Yukon Kuskokwim Regional Advisory Council Recommends Limiting King Fishing on the Kuskokwim River to Federally Qualified Subsistence Users

by Ben Matheson on April 7, 2014

James Charles discusses salmon management at the Yukon Kuskokwim Subsistence Regional Advisory Council meeting in Bethel. Photo by Ben Matheson / KYUK.

James Charles discusses salmon management at the Yukon Kuskokwim Subsistence Regional Advisory Council meeting in Bethel. Photo by Ben Matheson / KYUK.

The Yukon Kuskokwim Subsistence Regional Advisory Council on Monday pushed forward a recommendation to close fishing for king salmon to all but federally qualified subsistence users. They also moved to prioritize the allocation of any surplus to those who cut, dry, and smoke kings in the traditional way.

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As the upcoming summer is expected to bring a weakened king salmon run along with unprecedented fishing restrictions, the Federal Subsistence Board will have to decide whether to limit the pool of fisherman to federal qualified subsistence users who live in a select number of communities.

The Yukon Kuskokwim Subsistence Regional Advisory Council unanimously voted to support that proposal, which was put forward by the Napaskiak Tribal Council. Their Tribal Administrator Stephen Maxie addressed the council.

“To close it to everybody, it’s not right, close it to [sporfishers] and also tourists, and people coming in.. doctors and nurses living in Bethel and fishing for Chinook and bringing it up to Alaska Airlines and shipping it to Green Bay, Wisconsin. That’s not right,” said Maxie.

If passed, fishermen who live in places outside the region like Anchorage would not be able to fish for kings, if available. People who live locally, native or non-native would still be eligible if the board moves that section forward.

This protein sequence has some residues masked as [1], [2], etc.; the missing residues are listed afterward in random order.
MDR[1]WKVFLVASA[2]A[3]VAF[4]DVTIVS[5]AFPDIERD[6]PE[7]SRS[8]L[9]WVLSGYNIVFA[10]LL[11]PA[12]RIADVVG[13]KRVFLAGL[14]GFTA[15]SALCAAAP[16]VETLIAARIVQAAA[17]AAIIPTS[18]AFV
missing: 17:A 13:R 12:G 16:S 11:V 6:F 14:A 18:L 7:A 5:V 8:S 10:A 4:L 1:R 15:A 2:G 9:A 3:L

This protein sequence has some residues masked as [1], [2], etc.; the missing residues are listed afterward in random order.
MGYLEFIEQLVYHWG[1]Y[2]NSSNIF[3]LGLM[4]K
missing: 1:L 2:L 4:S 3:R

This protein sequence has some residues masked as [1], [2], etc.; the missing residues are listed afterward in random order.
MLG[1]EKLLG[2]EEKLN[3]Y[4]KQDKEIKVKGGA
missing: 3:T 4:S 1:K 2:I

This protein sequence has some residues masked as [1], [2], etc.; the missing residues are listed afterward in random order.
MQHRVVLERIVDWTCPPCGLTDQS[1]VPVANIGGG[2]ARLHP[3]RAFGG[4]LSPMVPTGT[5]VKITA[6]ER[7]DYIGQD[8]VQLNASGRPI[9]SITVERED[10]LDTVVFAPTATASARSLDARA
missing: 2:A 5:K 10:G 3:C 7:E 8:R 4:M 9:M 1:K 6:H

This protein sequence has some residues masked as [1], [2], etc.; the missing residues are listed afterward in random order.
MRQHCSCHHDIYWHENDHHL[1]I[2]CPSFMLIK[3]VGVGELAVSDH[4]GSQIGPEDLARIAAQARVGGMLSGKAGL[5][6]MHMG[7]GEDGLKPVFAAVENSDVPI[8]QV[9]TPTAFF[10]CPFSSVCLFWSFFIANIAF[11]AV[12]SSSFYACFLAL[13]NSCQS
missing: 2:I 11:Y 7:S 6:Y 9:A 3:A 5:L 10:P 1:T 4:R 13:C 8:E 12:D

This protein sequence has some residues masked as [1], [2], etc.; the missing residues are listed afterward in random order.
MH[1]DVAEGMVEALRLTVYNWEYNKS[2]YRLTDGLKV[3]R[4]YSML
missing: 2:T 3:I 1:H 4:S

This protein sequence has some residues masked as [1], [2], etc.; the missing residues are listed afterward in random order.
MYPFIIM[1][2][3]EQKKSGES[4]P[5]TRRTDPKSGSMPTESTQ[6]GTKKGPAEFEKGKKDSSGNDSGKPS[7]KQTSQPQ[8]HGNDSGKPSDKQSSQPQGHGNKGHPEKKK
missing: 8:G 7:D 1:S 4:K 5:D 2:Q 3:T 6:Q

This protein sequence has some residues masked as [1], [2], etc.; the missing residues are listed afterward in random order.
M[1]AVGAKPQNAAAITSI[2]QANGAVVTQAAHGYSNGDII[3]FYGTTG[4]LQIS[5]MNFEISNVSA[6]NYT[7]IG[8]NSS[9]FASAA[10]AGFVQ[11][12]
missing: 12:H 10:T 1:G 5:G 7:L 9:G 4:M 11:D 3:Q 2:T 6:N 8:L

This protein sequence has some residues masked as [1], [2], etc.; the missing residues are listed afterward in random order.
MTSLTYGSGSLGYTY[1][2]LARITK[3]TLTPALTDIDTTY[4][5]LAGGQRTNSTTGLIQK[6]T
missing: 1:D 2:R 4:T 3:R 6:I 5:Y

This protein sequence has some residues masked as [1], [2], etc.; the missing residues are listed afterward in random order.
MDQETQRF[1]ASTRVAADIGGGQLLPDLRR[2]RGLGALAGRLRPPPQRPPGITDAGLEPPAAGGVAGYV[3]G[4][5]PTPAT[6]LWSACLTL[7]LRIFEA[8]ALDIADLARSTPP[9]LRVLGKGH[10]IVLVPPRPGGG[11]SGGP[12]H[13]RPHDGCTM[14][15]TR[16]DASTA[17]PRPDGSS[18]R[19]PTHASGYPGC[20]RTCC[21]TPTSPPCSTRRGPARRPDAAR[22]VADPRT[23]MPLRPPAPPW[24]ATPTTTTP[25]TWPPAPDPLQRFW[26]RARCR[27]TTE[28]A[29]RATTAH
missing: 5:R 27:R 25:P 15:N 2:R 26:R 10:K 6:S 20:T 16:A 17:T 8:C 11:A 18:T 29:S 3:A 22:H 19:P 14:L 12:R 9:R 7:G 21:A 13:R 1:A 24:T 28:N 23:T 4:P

The board chose to modify the list of eligible communities. They added in Napaimute, Georgetown, and Telida. Napaimute tribal member and advocate Bee Kristovich made the case.

“The people who go up there, live up there, have houses up there should be included, so they can fish,” said Kristovich.

Gene Peltola Jr. discusses salmon management at the Yukon Kuskokwim Subsistence Regional Advisory Council meeting in Bethel. Photo by Ben Matheson / KYUK.

Gene Peltola Jr. discusses salmon management at the Yukon Kuskokwim Subsistence Regional Advisory Council meeting in Bethel. Photo by Ben Matheson / KYUK.

Another piece to the so-called section 804 analysis that limits harvest to those communities includes an allocation plan. The council recommended a proposal put forth by Greg Roczicka that would limit any harvest to residents who have a fish rack or smokehouse in which they cut, dry, and smoke the fish in the traditional way. They must have have 10 years or more of experience in that custom.

Roczicka says as salmon fishing is moved later in the summer to avoid the heaviest king fishing, that works fine for chum and sockeye that can be put away in many modern ways like canning or freezing.

“Whereas with drying and smoking, you are actually moving that activity into a period where a lot more waste occurs. No matter how hard you try you’re going to lose more of your fish, getting soured or maggot infested, or whatever else.”

Any directed king salmon harvest would depend on there being a surplus, which is not likely in the 2014 run forecast. And any kings above the escapement could end up in nets intended for whitefish and other salmon species.

That outlook prompted the Kuskokwim River Salmon Management Working group to approve closing the river to 6” gillnets on May 20th, and with the except of dipnets, not opening to salmon fishing until the last week of June.

Tribal consultation was planned for Tuesday morning. A public hearing on the duration of the proposed special action was scheduled for 1:00 Tuesday afternoon.

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